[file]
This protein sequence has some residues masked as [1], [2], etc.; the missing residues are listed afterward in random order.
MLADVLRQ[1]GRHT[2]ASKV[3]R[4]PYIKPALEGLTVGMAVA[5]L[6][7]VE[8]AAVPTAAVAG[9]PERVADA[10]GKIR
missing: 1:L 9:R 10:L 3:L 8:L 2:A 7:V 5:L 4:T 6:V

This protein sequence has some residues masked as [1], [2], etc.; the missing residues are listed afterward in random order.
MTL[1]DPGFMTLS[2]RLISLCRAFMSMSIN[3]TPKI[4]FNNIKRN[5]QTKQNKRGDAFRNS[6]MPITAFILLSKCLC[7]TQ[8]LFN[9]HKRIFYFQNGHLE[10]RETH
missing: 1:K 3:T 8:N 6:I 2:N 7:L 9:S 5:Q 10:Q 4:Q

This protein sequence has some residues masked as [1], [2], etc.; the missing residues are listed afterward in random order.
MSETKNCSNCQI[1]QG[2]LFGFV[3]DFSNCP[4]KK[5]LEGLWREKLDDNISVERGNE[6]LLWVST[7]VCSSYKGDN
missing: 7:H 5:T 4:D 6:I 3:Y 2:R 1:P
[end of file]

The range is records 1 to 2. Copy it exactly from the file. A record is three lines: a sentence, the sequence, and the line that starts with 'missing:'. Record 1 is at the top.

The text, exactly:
This protein sequence has some residues masked as [1], [2], etc.; the missing residues are listed afterward in random order.
MLADVLRQ[1]GRHT[2]ASKV[3]R[4]PYIKPALEGLTVGMAVA[5]L[6][7]VE[8]AAVPTAAVAG[9]PERVADA[10]GKIR
missing: 1:L 9:R 10:L 3:L 8:L 2:A 7:V 5:L 4:T 6:V

This protein sequence has some residues masked as [1], [2], etc.; the missing residues are listed afterward in random order.
MTL[1]DPGFMTLS[2]RLISLCRAFMSMSIN[3]TPKI[4]FNNIKRN[5]QTKQNKRGDAFRNS[6]MPITAFILLSKCLC[7]TQ[8]LFN[9]HKRIFYFQNGHLE[10]RETH
missing: 1:K 3:T 8:N 6:I 2:N 7:L 9:S 5:Q 10:Q 4:Q